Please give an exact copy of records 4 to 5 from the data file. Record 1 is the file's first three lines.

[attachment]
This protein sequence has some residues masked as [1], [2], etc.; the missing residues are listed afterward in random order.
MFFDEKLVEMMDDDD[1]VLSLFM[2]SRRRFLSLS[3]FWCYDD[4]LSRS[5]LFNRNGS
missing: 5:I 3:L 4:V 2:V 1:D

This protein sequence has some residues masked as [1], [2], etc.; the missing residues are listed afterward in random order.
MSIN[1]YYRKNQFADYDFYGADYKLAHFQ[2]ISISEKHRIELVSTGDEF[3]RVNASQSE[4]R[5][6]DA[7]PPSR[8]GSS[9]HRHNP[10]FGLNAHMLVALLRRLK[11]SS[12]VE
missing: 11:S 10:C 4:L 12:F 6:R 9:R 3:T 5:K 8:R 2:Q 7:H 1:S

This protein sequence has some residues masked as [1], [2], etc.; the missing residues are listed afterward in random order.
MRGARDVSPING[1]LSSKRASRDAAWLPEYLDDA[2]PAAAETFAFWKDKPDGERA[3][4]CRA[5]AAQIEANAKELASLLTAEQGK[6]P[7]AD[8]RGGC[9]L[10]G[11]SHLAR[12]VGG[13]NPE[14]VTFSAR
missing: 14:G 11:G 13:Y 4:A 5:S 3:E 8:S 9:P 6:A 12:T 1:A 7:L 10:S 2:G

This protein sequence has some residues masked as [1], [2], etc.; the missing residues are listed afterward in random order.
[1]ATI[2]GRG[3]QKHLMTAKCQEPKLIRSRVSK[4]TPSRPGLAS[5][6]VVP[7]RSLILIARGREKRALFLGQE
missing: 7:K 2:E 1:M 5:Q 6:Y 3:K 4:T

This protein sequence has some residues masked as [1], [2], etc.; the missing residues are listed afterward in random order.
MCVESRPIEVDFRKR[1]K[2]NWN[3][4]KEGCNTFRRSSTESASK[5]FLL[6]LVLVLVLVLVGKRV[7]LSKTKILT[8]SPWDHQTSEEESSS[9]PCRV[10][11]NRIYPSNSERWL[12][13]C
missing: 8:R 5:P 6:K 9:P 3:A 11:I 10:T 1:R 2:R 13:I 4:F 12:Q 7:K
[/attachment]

This protein sequence has some residues masked as [1], [2], etc.; the missing residues are listed afterward in random order.
[1]ATI[2]GRG[3]QKHLMTAKCQEPKLIRSRVSK[4]TPSRPGLAS[5][6]VVP[7]RSLILIARGREKRALFLGQE
missing: 7:K 2:E 1:M 5:Q 6:Y 3:K 4:T

This protein sequence has some residues masked as [1], [2], etc.; the missing residues are listed afterward in random order.
MCVESRPIEVDFRKR[1]K[2]NWN[3][4]KEGCNTFRRSSTESASK[5]FLL[6]LVLVLVLVLVGKRV[7]LSKTKILT[8]SPWDHQTSEEESSS[9]PCRV[10][11]NRIYPSNSERWL[12][13]C
missing: 8:R 5:P 6:K 9:P 3:A 11:I 10:T 1:R 2:R 13:I 4:F 12:Q 7:K